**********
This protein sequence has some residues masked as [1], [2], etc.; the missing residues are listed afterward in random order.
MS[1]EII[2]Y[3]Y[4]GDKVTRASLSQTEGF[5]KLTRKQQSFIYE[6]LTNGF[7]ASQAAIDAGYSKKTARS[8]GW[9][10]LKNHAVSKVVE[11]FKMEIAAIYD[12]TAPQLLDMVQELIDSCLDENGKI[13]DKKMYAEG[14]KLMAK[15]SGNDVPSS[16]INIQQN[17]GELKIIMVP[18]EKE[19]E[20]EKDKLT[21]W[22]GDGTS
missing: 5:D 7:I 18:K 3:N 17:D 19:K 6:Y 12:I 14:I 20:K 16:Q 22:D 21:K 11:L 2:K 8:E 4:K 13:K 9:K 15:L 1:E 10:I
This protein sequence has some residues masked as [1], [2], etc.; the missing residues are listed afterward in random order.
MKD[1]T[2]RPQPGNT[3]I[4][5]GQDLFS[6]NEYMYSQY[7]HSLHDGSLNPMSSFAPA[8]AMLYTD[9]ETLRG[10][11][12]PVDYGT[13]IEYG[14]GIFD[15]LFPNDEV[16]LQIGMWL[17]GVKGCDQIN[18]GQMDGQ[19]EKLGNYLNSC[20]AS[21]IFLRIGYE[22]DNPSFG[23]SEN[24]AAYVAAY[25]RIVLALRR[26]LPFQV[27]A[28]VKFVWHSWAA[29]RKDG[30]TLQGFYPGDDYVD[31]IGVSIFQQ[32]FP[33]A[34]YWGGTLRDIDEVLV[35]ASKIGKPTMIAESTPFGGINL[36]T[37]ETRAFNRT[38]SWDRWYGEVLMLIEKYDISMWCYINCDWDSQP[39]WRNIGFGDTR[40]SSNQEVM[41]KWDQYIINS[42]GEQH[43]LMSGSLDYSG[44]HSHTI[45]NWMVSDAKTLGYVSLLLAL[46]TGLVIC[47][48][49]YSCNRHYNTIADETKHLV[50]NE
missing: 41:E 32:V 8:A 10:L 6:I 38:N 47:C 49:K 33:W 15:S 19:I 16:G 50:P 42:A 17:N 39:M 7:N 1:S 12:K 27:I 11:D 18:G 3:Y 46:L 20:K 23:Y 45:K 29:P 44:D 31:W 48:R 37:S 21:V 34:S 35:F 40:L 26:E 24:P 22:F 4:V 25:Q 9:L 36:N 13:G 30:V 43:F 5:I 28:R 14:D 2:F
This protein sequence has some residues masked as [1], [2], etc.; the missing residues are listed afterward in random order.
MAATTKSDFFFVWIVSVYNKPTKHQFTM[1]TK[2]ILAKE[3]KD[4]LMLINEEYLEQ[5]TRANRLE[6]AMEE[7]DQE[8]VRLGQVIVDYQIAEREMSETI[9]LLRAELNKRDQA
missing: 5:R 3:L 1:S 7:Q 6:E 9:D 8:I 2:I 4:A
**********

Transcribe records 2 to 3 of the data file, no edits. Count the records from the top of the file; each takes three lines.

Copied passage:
This protein sequence has some residues masked as [1], [2], etc.; the missing residues are listed afterward in random order.
MKD[1]T[2]RPQPGNT[3]I[4][5]GQDLFS[6]NEYMYSQY[7]HSLHDGSLNPMSSFAPA[8]AMLYTD[9]ETLRG[10][11][12]PVDYGT[13]IEYG[14]GIFD[15]LFPNDEV[16]LQIGMWL[17]GVKGCDQIN[18]GQMDGQ[19]EKLGNYLNSC[20]AS[21]IFLRIGYE[22]DNPSFG[23]SEN[24]AAYVAAY[25]RIVLALRR[26]LPFQV[27]A[28]VKFVWHSWAA[29]RKDG[30]TLQGFYPGDDYVD[31]IGVSIFQQ[32]FP[33]A[34]YWGGTLRDIDEVLV[35]ASKIGKPTMIAESTPFGGINL[36]T[37]ETRAFNRT[38]SWDRWYGEVLMLIEKYDISMWCYINCDWDSQP[39]WRNIGFGDTR[40]SSNQEVM[41]KWDQYIINS[42]GEQH[43]LMSGSLDYSG[44]HSHTI[45]NWMVSDAKTLGYVSLLLAL[46]TGLVIC[47][48][49]YSCNRHYNTIADETKHLV[50]NE
missing: 41:E 32:V 8:A 10:L 6:I 38:N 47:C 49:K 33:W 15:S 19:I 16:G 50:P 42:A 17:N 39:M 7:N 1:S 12:K 27:I 11:D 18:G 3:Y 46:L 20:K 23:Y 45:K 29:P 44:D 31:W 48:R 37:S 21:V 34:S 35:F 40:L 26:E 24:P 22:F 4:V 25:Q 9:L 36:N 13:G 30:V 43:F 5:I 28:R 14:D 2:F
This protein sequence has some residues masked as [1], [2], etc.; the missing residues are listed afterward in random order.
MAATTKSDFFFVWIVSVYNKPTKHQFTM[1]TK[2]ILAKE[3]KD[4]LMLINEEYLEQ[5]TRANRLE[6]AMEE[7]DQE[8]VRLGQVIVDYQIAEREMSETI[9]LLRAELNKRDQA
missing: 5:R 3:L 1:S 7:Q 6:E 9:D 8:I 2:I 4:A